Practical Help for Christian Friendships
Samuel follows up on the topic of Christian friendships and offers us practical ways we can live it out. He offers us some ideas and questions that we can ask of each other to deepen and strengthen our friendships.
Last week, Bibianna encouraged us all to press on and pursue our friendships with fellow believers in spite of some of our challenges and discouragements, because it is a good thing. As I reflected on the topic of Christian friendship and my own experiences of it, I realise that I have been so blessed to have had others walk alongside me and model that for me, such that I’ve been able to experience what a blessing this grace of Christian friendship that God has given us can be.
But as I’ve tried to pursue such friendships with others, one of the challenges that I’ve faced (and I’m sure even more so for others who have not had the privilege of seeing it modelled for them) is a fear of not knowing what to say or what to talk about if I do arrange to meet up with a brother to try to cultivate such a friendship – especially if it’s one-to-one! There’s no running away from having to talk and to engage in conversation. No talkative friends around to help carry the conversation. Perhaps you might be thinking: “How in the world am I going to fill 1 hour of meeting? I can barely hold a 5-minute conversation!”
I’m sure the thought of awkward silences and not knowing what to talk about have hindered some of us from reaching out to others and building Christian friendships. Well, thankfully, some parts of cultivating Christian friendships can be helped in very practical ways. I’m currently taking a class on Personal Spiritual Disciplines and one aspect of it is that I have to have an Accountability Partner with whom I have to meet for at least 1 hour every week. I was provided with a guide for our time together and have found it a great help to guiding the time I spend with my accountability partner. Perhaps it would be of practical help to you too.
Other than providing good questions to talk about, one immediate help that I’ve experienced using this as a guideline is that we have been forced to confront the difficult questions that we would normally be tempted not to bring up. But many a times, it has been these difficult questions that have brought friendships past a surface level, casual friendship to an intimate, deep relationship where we really know each other and can care for each other.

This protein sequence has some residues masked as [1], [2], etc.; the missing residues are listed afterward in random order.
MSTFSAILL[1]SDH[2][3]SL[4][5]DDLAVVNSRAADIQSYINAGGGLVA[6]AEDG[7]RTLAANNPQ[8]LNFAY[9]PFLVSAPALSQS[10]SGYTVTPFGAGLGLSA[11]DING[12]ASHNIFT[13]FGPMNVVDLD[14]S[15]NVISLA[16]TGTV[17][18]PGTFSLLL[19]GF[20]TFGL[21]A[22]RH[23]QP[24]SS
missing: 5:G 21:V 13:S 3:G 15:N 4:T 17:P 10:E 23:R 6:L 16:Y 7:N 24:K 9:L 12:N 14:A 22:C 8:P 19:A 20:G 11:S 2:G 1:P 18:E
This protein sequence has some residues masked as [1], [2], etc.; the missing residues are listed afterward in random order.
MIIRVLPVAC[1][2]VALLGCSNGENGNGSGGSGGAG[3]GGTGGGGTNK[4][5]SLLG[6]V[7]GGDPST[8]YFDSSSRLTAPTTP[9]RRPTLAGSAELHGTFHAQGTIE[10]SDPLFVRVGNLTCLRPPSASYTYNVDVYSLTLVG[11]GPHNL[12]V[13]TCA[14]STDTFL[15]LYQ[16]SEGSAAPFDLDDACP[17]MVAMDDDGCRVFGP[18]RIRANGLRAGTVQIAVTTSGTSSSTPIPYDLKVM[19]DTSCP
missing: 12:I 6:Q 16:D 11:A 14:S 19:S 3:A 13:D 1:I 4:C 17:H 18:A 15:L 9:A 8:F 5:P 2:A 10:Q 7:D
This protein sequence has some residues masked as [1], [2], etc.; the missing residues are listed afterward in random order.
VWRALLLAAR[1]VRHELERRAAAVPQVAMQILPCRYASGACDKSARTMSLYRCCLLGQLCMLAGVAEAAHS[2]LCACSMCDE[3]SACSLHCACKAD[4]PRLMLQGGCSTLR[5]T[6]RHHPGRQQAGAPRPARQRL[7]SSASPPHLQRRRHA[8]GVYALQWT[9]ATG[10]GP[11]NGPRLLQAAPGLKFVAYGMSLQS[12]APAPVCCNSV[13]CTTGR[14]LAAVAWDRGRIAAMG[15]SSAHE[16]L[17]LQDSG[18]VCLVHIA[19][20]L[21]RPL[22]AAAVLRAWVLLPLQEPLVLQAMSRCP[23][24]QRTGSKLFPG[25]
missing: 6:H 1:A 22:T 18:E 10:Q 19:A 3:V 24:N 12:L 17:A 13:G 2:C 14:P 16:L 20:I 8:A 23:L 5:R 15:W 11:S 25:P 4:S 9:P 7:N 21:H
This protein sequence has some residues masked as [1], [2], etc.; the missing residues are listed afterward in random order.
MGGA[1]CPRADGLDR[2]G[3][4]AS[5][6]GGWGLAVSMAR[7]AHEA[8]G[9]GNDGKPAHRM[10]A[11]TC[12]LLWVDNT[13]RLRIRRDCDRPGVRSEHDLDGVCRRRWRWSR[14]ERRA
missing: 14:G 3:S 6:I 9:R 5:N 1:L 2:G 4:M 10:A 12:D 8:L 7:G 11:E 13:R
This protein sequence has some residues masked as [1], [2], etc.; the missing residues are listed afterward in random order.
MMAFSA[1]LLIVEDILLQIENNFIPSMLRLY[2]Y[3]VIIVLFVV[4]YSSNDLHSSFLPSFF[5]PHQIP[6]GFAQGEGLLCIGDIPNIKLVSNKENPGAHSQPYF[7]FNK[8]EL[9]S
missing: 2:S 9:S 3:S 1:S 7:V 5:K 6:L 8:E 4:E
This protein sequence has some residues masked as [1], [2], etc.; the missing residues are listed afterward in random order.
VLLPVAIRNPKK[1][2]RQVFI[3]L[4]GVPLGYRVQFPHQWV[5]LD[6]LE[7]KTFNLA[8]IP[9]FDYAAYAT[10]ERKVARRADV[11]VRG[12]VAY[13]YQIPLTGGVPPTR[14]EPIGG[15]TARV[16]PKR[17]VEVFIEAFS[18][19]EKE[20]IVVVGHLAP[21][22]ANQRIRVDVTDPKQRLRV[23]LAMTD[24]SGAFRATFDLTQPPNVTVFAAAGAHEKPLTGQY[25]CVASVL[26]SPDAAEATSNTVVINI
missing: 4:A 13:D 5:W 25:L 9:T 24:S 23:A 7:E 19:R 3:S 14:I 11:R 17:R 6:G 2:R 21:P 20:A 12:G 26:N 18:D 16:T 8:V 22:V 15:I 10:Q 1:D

You can use the following guidelines to shape the format of meetings. You will not be able to ask every question on this list. Instead, choose those questions you believe to be most helpful for you.
1. Read part or all of a psalm.
2. Pray the psalm (Precious Practical Help for Praying the Psalms: Praying the Bible with Don Whitney)
3. Hear each other’s Scripture memory work (if applicable).
4. Ask fellowship questions of each other, such as:
- What is the best thing that has happened to you since our last meeting?
- Do you have any unusual burdens or troubles this week?
- How is your [teaching, hospitality, outreach, deacon, or whatever] ministry going?
- Where have you seen the Lord at work lately?
- What has the Lord been teaching you recently?
- Have you had any evangelistic opportunities lately?
- Have you had any obvious answers to prayer recently?
- What you have been reading? How has it impressed you?
- Where in the Bible have you been reading lately? What impact has it had on you?
- What is the growth point in your life right now?
- What are you passionate about right now?
5. Ask personal accountability questions of each other, such as:
- Have you been with a member of the opposite sex in a way that might be considered compromising or questionable?
- Have any of your financial dealings lacked integrity?
- Have you exposed yourself to any sexually explicit material?
- Have you spent adequate time in Bible reading and prayer?
- Have you been meditating on, and not just reading, Scripture?
- Have you given priority time to your family (if applicable)?
- Have you fulfilled the mandates of your calling?
- Have you lied to me in any of these answers?
6. Ask personal goal questions of each other. These are questions you may develop for yourself based upon individual goals (personal, physical, spiritual, relational, etc.) you have set for yourself for a certain time period (e.g. the first half of the year, or the next 2 months etc.), and for which you desire the encouragement of accountability.
7. Ask each other, “How can I pray for you?”
8. Pray for each other.
As you can see, these questions are not too difficult to ask, and are useful in a variety of situations. Asking these questions allow us to deepen the conversation and encourage one another in our holiness. It might be awkward initially, but the more we do so, the more encouraged we will be!
Who are the people that God has placed in your life? Who are you meeting this week? My prayer is that this would be of great help to you in your conversations too.
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